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The theme for my 10 yr-old’s party was science. I got white shirts from second hand shops to wear as lab coats and we did lots of science experiments. Most of them were from the Funology website. To eat we had:

Test tubes – frankfurters cut in half


Cells – individual pizzas made from muffins with slices of salami for the nucleus and slices of bierstick for the mitochondria and ribosomes



Beakers and stirring rods – mini quiches with straight pretzels


Atoms and Molecules Fruit Salad – grapes, cherries, watermelon balls, rockmelon balls


Then we made some Ziplock bag Ice cream. Instead of 1/2 cup milk we used 1/4 cup milk and 1/4 cup cream. We put the mixture in a sandwich-sized ziploc and then put it in an A4-sized ziplock with the salt and ice. Lastly we had a treasure hunt. With each clue they also found an item for cake decorating – icing, sprinkles, chocolate hail, white chocolate raisins, chachous. At the final station they found some cupcakes and their challenge was to use the things they had found to construct a 2D model of the solar system.


Finally we had a Neon Atom cake with candles that refused to stay out .

Despite son 2 and son 4 having birthdays exactly a month apart, their birthday parties ended up being only 6 days apart.  Nic’s was first and as he was turning 21 something special was called for. I did a bit of googling and found two cakes I quite liked and decided to make one that was a combination of the 2 ideas. I planned to make a round chocolate cake (usual recipe) with white chocolate ganache, assorted chocolates on top, chocolate wafers round the side and white and dark chocolate stars on wires coming out of the cake. I have had trouble in the past with melting white chocolate so decided to pay a visit to the cake decorating shop to pick up some of their white chocolate along with some wires for the stars. However when I arrived there I found the shop had gone. Another shop that has some cake decorating supplies didn’t have what I wanted so I ended up getting white chocolate buttons from Binn Inn. The wires came from a gift shop that was having a closing down sale and originally had plastic ‘crystels’ on one end. The supermarket didn’t have wafers so I got chocolate finger biscuits.
I tried melting the white chocolate in a waterbath only to have it seize. That chocolate was relegated to the ganache and a phone call placed to my husband to bring some more home. With the next lot I tried the microwave and had success. Cutting out the stars was relatively easy although some of the smaller ones broke when I was trying to get them out of the cutter. I thought the dark chocolate stars would be a breeze as I had some good quality chocolate but it took ages to get firm enough to cut (it was a very hot day) so i ended up putting it in the freezer. Then it got too hard and I had problems with the stars breaking when I was getting them out of the cutter. I ended up settling for 2 dark chocolate stars rather than 3. The seized chocolate seemed to work OK in the ganache but the recipe I used was too runny so I ended up adding more chocolate.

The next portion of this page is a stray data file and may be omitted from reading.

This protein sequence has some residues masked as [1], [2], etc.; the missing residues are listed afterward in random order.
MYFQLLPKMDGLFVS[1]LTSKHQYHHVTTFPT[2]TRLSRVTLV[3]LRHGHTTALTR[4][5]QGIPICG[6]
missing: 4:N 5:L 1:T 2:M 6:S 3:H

The next cake was much more straight forward. Tim wanted a science party and, when I couldn’t think what sort of cake to make, he suggested an atom. Since he was 10 I decided on a neon atom (atomic weight of 10). I used the same cake recipe in the same pan and eked out the left-over ganache with some icing sugar and water. I traced 2 circles on the top of the cake and added 10 green skittles for the electrons, 10 blue ones for the protons and 10 red ones for the neutrons.
A atom of Neon

A atom of Neon



I have 4 sons ranging in age from 10 to 24, so have had lots of practise making birthday cakes! It has taken me quite some time to come up with the winning formula. In the beginning I tried lots of different cake recipes but they almost invariably peaked in the middle. This meant that, once I had cut it level, I had quite a thin cake to work with. Once, in desperation, I even tried a bought packet cake mix but I still had the same problem. Finally I found this recipe on the internet. Success at last! A lovely big, moist, chocolatey cake that came out almost flat – only a little trimming required. A couple of years after finding the recipe I came across a hint to prevent peaking. It was to put a damp towel round the tin while the cake is cooking. This prevents the outside of the cake from cooking before it has completely risen. Since then I have used this trick in combination with the Dark Chocolate Cake recipe and the end result is invariably a lovely flat top. I quite often cook the whole mixture in a 25cm square tin -this takes about an hour to cook. Other times I will divide the batter between several pans to make particular novelty cakes – here are some I have made over the years.

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